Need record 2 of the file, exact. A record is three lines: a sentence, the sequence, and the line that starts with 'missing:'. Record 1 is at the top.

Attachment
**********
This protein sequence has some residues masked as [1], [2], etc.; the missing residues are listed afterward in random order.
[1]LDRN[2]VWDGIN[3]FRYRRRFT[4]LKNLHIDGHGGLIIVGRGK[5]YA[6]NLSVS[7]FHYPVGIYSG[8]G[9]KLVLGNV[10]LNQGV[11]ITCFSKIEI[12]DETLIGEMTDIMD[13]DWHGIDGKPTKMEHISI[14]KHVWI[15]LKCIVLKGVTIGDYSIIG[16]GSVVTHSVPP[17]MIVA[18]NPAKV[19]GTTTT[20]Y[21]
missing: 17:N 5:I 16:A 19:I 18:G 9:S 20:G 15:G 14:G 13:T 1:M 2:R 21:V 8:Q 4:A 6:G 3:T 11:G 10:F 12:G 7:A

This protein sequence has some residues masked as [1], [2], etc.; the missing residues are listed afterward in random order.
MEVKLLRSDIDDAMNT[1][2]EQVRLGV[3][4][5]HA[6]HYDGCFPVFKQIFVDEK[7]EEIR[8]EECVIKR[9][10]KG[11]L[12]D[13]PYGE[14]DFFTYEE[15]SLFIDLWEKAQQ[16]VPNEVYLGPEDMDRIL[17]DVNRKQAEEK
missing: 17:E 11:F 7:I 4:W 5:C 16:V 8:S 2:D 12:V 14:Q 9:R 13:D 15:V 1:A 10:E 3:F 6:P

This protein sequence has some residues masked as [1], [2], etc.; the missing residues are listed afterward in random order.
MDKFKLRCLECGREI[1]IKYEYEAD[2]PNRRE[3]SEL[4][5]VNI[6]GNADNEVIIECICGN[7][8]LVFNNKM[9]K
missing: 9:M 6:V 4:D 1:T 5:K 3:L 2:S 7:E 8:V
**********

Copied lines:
This protein sequence has some residues masked as [1], [2], etc.; the missing residues are listed afterward in random order.
MEVKLLRSDIDDAMNT[1][2]EQVRLGV[3][4][5]HA[6]HYDGCFPVFKQIFVDEK[7]EEIR[8]EECVIKR[9][10]KG[11]L[12]D[13]PYGE[14]DFFTYEE[15]SLFIDLWEKAQQ[16]VPNEVYLGPEDMDRIL[17]DVNRKQAEEK
missing: 17:E 11:F 7:I 4:W 5:C 16:V 8:S 2:D 12:V 14:Q 9:R 13:D 15:V 1:A 10:E 3:F 6:P